How you listen and react to your child’s perceived injustices on the playground can also influence her behavior in win-lose situations. Children often mull over, with their parents, the social problems they dealt with that day at school, Wagner says. “They quickly learn that they’re likely to capture their parents’ attention by recounting who hurt their feelings or made them feel left out or unappreciated. While it’s important to validate a child’s feelings, it’s better to promote self-reliance by asking ‘How will you handle it tomorrow if the same boys won’t let you shoot hoops with them?’” In other words, help your child think of appropriate coping mechanisms. He might just come to the conclusion that storming off in a huff or throwing down the ball in frustration and crying “I don’t want to play anymore!” is not necessarily the best way to handle things.
Skill #3: How To Be a Savvy Negotiator
Being able to negotiate ideas is an important skill, says Rich, and it’s two-pronged. Not only does your child need to communicate his ideas effectively; he also needs to truly listen to his peers’ ideas before making a final decision. For example, why is his suggestion for classroom pet any more compelling than another student’s? Saying “Because I think tarantulas are cool!” simply doesn’t provide enough information. Meanwhile, another classmate’s more detailed argument about why a chameleon is the better choice could sway the popular vote, and if your child keeps an open mind, he may even agree.
Parents can sharpen their children’s negotiation skills through everyday play situations. Act like a kid and really care about whose turn it is or who gets to have the red or blue marker. Announce that you don’t want to be “it” first during the next game of tag, and argue the point if need be. Once children practice negotiating in a safe environment with a trusted adult, Rich says, they will be able to do it more easily when the stakes are higher.
Rich also suggests having regular family dinners free of electronic distractions like cell phones or computers to continue developing appropriate conversation skills in children.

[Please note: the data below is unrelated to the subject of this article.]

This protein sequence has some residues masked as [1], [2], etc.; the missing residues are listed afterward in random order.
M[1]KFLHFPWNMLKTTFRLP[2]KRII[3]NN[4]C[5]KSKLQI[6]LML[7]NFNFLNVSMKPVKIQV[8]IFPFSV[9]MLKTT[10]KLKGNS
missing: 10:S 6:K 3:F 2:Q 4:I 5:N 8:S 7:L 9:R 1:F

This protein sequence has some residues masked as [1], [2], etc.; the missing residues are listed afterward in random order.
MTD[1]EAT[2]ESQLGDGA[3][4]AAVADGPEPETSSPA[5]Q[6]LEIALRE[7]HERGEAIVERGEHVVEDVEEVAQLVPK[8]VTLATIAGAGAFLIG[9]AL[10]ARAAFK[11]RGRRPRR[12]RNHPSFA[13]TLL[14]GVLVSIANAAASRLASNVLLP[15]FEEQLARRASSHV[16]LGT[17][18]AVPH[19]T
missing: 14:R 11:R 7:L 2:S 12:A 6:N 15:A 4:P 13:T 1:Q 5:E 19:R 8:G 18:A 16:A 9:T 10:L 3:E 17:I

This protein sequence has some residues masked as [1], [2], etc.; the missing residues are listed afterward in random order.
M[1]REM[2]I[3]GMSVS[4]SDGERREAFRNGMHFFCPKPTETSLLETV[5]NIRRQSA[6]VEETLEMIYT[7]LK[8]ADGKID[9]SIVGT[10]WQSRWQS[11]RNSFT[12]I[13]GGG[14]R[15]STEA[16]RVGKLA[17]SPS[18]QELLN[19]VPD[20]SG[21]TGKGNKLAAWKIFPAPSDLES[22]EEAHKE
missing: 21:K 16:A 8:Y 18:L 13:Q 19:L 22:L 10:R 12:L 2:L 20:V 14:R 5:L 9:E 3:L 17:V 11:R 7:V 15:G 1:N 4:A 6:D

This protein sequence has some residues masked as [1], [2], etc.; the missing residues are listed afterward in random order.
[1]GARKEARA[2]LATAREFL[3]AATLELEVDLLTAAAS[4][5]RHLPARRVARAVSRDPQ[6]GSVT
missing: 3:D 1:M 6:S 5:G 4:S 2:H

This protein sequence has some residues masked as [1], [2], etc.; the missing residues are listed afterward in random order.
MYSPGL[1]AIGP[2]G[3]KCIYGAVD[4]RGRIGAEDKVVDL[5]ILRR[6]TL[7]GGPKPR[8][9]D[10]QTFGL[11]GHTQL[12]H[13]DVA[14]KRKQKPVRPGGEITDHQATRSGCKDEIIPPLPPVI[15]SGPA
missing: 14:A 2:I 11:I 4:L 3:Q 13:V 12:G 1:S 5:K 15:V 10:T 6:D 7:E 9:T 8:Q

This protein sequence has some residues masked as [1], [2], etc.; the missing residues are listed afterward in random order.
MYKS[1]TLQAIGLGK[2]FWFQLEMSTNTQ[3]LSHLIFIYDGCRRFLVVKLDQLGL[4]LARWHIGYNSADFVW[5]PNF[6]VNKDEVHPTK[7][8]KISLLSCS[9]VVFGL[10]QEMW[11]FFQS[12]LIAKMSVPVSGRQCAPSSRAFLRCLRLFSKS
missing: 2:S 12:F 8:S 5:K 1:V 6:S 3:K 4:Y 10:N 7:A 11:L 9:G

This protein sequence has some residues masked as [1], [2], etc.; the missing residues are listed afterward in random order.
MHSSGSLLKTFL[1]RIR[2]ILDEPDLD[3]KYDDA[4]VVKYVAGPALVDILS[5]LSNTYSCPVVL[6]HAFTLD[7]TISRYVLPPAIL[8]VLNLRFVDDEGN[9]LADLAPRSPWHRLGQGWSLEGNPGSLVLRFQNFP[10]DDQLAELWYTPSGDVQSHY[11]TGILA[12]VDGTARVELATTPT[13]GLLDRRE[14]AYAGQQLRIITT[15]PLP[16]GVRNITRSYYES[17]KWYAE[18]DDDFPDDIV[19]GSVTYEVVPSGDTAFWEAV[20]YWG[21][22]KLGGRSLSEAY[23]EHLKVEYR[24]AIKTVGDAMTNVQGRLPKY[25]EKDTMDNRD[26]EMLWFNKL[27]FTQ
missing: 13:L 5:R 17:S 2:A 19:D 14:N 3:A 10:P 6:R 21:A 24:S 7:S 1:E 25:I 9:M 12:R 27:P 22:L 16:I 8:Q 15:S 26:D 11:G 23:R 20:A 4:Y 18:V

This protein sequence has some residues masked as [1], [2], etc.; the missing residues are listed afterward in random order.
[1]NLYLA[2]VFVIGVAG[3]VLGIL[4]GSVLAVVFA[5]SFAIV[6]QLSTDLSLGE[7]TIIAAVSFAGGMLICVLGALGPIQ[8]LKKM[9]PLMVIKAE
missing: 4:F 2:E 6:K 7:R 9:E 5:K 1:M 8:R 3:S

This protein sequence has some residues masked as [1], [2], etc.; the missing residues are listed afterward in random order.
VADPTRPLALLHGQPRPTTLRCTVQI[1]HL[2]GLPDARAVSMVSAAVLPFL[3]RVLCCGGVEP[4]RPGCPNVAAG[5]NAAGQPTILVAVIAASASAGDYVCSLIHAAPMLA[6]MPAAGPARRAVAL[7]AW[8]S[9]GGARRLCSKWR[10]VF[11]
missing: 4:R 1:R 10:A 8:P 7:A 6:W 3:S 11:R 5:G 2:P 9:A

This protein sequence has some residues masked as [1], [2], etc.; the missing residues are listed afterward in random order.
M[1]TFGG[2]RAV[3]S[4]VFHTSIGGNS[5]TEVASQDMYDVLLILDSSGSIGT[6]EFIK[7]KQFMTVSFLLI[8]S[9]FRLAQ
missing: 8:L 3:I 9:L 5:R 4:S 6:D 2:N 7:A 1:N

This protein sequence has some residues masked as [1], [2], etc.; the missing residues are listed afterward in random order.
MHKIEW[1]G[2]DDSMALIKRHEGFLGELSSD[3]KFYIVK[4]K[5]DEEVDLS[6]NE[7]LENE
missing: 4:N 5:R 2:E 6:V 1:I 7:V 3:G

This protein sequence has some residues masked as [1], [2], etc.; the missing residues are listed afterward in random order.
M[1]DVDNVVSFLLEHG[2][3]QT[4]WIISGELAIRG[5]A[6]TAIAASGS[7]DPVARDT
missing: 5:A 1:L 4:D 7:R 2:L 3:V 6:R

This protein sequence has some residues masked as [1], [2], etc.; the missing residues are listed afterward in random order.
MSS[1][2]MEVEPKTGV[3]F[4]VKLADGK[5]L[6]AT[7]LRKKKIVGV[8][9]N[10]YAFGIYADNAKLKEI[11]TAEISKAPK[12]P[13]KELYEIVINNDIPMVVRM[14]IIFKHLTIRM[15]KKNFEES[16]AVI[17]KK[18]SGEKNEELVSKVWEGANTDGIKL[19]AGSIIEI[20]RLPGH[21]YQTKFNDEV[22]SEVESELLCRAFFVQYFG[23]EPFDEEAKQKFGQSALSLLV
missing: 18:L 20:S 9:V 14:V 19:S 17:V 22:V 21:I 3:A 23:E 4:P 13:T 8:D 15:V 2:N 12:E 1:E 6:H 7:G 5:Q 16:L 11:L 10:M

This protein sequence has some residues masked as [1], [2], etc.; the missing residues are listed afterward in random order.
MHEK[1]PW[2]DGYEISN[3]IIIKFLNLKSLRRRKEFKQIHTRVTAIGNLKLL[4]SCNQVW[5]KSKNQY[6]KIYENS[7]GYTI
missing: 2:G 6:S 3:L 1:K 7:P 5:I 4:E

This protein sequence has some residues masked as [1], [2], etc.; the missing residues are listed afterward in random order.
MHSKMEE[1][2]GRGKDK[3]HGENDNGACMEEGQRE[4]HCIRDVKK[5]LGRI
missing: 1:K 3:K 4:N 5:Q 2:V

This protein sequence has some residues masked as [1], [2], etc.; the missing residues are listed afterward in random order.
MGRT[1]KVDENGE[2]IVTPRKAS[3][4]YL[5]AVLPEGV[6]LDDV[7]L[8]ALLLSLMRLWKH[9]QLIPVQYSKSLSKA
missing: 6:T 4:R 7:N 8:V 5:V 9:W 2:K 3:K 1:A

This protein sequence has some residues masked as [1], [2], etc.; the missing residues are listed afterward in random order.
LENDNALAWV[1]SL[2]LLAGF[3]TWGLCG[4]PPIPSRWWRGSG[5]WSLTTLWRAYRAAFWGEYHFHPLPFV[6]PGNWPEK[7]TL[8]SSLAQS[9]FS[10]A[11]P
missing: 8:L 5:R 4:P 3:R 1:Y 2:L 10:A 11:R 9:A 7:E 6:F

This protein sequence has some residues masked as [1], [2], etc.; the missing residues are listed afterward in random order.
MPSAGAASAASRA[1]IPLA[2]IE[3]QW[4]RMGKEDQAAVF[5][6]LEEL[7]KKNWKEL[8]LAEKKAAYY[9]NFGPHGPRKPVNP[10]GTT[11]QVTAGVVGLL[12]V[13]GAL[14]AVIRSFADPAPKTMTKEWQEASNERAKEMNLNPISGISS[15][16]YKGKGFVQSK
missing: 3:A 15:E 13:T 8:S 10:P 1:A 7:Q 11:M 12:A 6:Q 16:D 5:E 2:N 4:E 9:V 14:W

Skill #4: How To Stand Up for What’s Right
With the increased focus on bullying in schools, parents are eager for their children to know what to do if they see someone being bullied or experience it themselves. Younger students generally have no trouble running to a teacher when they perceive the no-teasing rule being broken. Once they reach the age of 7 or so, however, most kids are loathe to tattle.
To help them learn to handle the situation themselves, Wagner recommends using third-person stories. Find sample scenarios for children to role play in one of the many anti-bullying books on the market (see “Social Skills Books for Children” below for some suggestions). “What’s key is to realize that these ‘one size fits all’ approaches are only a starting point. To be truly effective, anti-bullying lessons must be tailor-made for the situation and each child’s history and personality,” Wagner says. Talk about what sort of response feels comfortable to your child. She may fit more easily into the role of siding with the victim, showing support that way rather than standing up to the teaser. Don’t push her into being a vocal opponent against injustice when a quieter response may be truer to her nature.
Wagner recommends giving children plenty of opportunities to play with other kids of varying ages in a setting that is unstructured by adults—and that does not include video games. “The most important thing is for children to have face time with other children,” she says. Nothing beats in-person interaction and play as a foundation for the development of social skills.
There are many self-help books available that are aimed at children and geared toward teaching valuable social skills, particularly regulating emotions. Here are a handful to start:
What To Do When Your Temper Flares: A Kid’s Guide to Overcoming Problems With Anger, by Dawn Huebner
(part of the “What-To-Do Guides for Kids” series)
Hunter and His Amazing Remote Control: A Fun, Hands-On Way To Teach Self-Control to ADD/ADHD Children, by Lori Ann Copeland
(recommended by child psychologist Erika Rich for general impulsivity, not just ADHD)
Life Strategies for Dealing With Bullies, by Jay McGraw
Speak Up and Get Along! Learn the Mighty Might, Thought Chop, and More Tools To Make Friends, Stop Teasing, and Feel Good About Yourself, by Scott Cooper